Learning Resources

Investing for College Students – It Isn’t Too Early

11 Mar 2022

Investing for College Students | Pauline Teo | VI

Yes, I know what you're thinking. "What do you mean invest? As a college student, I barely have enough time and money as it is. Sometimes I even have to burn the midnight oil to finish my assignment and my money is just enough for me to survive!"

It's totally fine if that's exactly you right now. Understandably, college students have a lot on their plate.

That said, I also know there are a lot of students who live at home, have plenty of allowances to spare, and want to know more about investing for college students.

Well, if you are one of these people, this article is for you. 

Is it too early?

Is it too early to start investing while you’re a college student? The answer is no.

Even Warren Buffett started investing when he was 11 years old. And that was in the 1940s.

Each year, it has become more and more urgent for people living in Singapore to invest because salaries, in general, are just not increasing as fast as the prices. The longer we go, the bigger the gap will be.

As it is, professionals in their 30s and 40s today are already struggling with their monthly expenses. This is especially true for those who are supporting 3 generations at a time (also known as the “sandwich generation”): their parents, themselves, and their children.

Yet, a lot of people still treat investing like it is an option, a nice-to-have to earn some extra income, or "when I have some spare time, I will do it" kind of thing while they continue to struggle.

So if you want to get a head start, be prepared for your future, or even get out of the rat race earlier than your friends, then no, it is definitely not too early to invest while still in college.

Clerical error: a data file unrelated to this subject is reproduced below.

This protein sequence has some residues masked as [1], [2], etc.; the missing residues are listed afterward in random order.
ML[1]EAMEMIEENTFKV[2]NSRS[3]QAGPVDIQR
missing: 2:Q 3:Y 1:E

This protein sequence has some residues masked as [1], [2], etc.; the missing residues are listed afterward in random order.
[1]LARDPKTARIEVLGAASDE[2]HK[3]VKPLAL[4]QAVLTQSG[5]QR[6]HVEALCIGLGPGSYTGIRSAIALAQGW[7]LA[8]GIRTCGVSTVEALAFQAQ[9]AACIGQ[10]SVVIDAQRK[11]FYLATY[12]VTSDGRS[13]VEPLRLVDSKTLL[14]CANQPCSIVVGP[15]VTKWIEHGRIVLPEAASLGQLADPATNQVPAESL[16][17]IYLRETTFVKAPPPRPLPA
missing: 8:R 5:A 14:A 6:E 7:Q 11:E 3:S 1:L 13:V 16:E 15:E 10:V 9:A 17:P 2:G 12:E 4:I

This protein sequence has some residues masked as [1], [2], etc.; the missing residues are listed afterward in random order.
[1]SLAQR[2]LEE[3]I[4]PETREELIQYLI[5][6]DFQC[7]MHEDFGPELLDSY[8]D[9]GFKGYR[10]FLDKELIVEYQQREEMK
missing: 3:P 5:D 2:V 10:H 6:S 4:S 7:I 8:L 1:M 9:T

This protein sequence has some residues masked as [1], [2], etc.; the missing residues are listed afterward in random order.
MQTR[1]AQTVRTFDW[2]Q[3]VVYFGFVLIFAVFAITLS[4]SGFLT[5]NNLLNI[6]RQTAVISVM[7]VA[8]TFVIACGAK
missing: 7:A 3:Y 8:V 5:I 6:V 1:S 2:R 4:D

Watch this interview I did for the Women of Wealth series, where Chee Yee shows us that investing knows no age. She's also a college student when she started investing. Listen to her story and be inspired to kickstart your own investing journey.

What should you keep in mind?

Investing can be daunting for anyone new, let alone for students like you, who highly likely had just started managing your own money for the first time ever.

But it is not rocket science, and certainly doable if you stick to the rules closely. Here are 3 things to keep in mind when it comes to investing for college students.

1. Playing it small is fine

Pop culture and movies like The Wolf of Wall Street have taught us that if you want to invest, you must go big or go home.

BIGGEST. MISCONCEPTION. EVER.

Especially for college students, trust me when I say no one expects you to fork out a 5-digit sum when you invest.

Heck, even those who were already in the workforce for a few years, a lot of them still can't afford to fork out big sums to invest.

Instead, lower your expectations, be sensible, and start only with what you can afford.

Depending on what stock you decide to buy, you can even start with a few hundred dollars. If you've got yourself a good stock, it will continue to compound into big amounts over the years. Compounding is all about WHEN you start and less about how much you start with. 

2. Don't get swept away

Investing for college students can get quite intense. When we're at a certain age, it may seem like the most important thing in the world to belong to your crowd of friends or to prove yourself.

Other friends who have also started investing may get you to join in this and that, put money in here and there because of some "hot tips" that have "guaranteed returns."